“It’s our club again…after last season. There was fighting in the stands. Unrest. Jose has created unity.”

There is no denying that. Although the football hasn’t always been exciting to watch, there has been a genuine feeling of some sort of linear growth in 2013-2014.

So, we were back in SW6 yet again. With Glenn taking care of driving duties, I was able to relax and enjoy a few bevvies. In essence, I was Parky for one day. Shudder. Our first port of call was the bar in the Copthorne Hotel. Dennis, living life to the full during his week in England, joined us for a pint. The bar area was relatively quiet. I tut-tutted at the sight of a couple of Chelsea supporters wearing Star Wars face masks…well, no, I was rather more forthright.

“What the fcuk is that all about?”

Dennis quickly explained…”today is May the Fourth.”

I shook my head…”oh bloody hell.”

As we left the hotel, Glenn spotted Roy Bentley being ushered out in to the sunny May afternoon. He was with his family, celebrating his 90th. birthday a week or so early as a guest of the club. As Roy is originally from Bristol, I briefly mentioned the sad news about the relegation of Bristol Rovers from the Football League. A photograph of Roy with Dennis, Parky and Glenn was taken and we wished him well. I love the fact that Chelsea plays host to many of our ex-players each week.

Our next destination was “The Pelican”, but we were shocked at how quiet the place was. It was about 1.30pm, but the large bar only had around twenty customers. It is so strange how pubs wax and wane in popularity.

Next up “The Malt House” (aka “The Jolly Malster”) and this was dead, too. This established Chelsea boozer underwent a makeover – like many more in the immediate hinterland of Stamford Bridge – a few years ago, but now seemed to be full of diners rather than drinkers.

“The Goose” was a completely different story. The large bar and beer garden were crammed full of Chelsea supporters. Outside, the usual suspects were mid-session. The drinking continued under blue skies. A round of amaretto brought the inevitable “Alouette”

“Amaretto – Chelsea Amaretto.”

On the walk down to the ground, Parky, Dennis and I popped into “The Barrow Boy” (previously “The Hobgoblin” and “The Victualler” and “The Fulham Tap” – where the inaugural start-up meeting of the CST was held last season) for another shot of the almond-scented liquor.

As we walked past the entrance to the Fulham Broadway tube station, I happened to spot another Chelsea old-boy. It was Paul Canoville. The three of us have an evening with Canners – plus Pat Nevin and Doug Rougvie – lined-up in a couple of weeks down in Raynes Park and so it was lovely to see him ahead of that, to tell him how much we are relishing that night. We may not have a European final this season, but that will be a wonderful evening to see off season 2013-2014.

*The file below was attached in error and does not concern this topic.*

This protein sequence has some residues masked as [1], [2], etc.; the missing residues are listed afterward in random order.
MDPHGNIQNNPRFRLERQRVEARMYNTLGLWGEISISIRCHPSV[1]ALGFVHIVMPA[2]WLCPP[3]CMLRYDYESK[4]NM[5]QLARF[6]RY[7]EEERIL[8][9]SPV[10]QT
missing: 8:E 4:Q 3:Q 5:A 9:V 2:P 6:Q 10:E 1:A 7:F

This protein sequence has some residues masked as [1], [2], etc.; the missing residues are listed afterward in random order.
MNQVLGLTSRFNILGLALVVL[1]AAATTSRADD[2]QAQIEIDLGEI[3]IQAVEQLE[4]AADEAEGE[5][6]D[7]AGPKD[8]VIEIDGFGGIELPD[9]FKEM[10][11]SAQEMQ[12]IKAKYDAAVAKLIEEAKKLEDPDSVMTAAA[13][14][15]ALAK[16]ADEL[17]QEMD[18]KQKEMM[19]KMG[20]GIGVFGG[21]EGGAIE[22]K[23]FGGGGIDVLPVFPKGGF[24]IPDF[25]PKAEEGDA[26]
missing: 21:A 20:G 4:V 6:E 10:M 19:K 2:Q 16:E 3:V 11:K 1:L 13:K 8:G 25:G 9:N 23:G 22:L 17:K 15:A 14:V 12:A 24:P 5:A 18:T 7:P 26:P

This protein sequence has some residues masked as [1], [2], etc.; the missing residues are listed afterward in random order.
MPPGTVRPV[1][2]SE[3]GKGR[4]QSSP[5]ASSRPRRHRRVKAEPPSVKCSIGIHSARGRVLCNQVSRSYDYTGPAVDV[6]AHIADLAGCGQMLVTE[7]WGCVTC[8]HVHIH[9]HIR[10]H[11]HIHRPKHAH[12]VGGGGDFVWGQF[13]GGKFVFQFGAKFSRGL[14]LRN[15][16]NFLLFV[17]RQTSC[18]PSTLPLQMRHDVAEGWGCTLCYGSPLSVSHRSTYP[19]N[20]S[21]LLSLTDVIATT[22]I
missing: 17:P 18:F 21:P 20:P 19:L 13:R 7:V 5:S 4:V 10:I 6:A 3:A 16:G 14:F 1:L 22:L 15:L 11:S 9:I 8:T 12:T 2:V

Inside Stamford Bridge, there seemed to be a post-Champions League hangover among the assembled masses. Even before the game began, there was a soporific air to the afternoon. The apparent fall-out between Mourinho and Hazard had resulted in our number seventeen being relegated to the bench. Demba Ba got the nod in attack.

Schwarzer, Ivanovic, Terry, Cahill, Cole, Lampard, Matic, Schurrle, Willian, Salah, Ba.

This was an altogether tedious affair; at least what I remember of it.

In the first-half, Andre Schurrle struck a firm effort against the far post, but all other chances are lost in the mists of time and fumes of alcohol. I remember being dismayed about the lack of support for the team in a game which we had to win to stand any chance of winning the league should both Liverpool and Manchester City falter in the final run in.

At the break, Mourinho replaced Frank Lampard and Mohamed Salah with David Luiz and Eden Hazard. Soon into the second-half, Brana tee’d up Luiz, who took aim at Ruddy’s goal. The Brazilian’s shot dipped and swerved, only for the ball to come crashing back into play off the bar. Soon after, Hazard appeared to be taken out of the game inside the Norwich box, but an offside decision was given instead. With each passing minute, there was growing concern that we wouldn’t be able to break Norwich down.  The frustration among the fans must have filtered down on to the pitch. Despite overwhelming possession, we found it difficult to get behind the Norwich defence. At the other end, on a very rare break, a sublime block from Gary Cahill came to the rescue as Snodgrass shot.

Mourinho added Fernando Torres in to the mix; he replaced Matic. A few late chances were exchanged in the final few minutes, but almost out of sympathy for the watching thousands. It had been a very flat afternoon of football.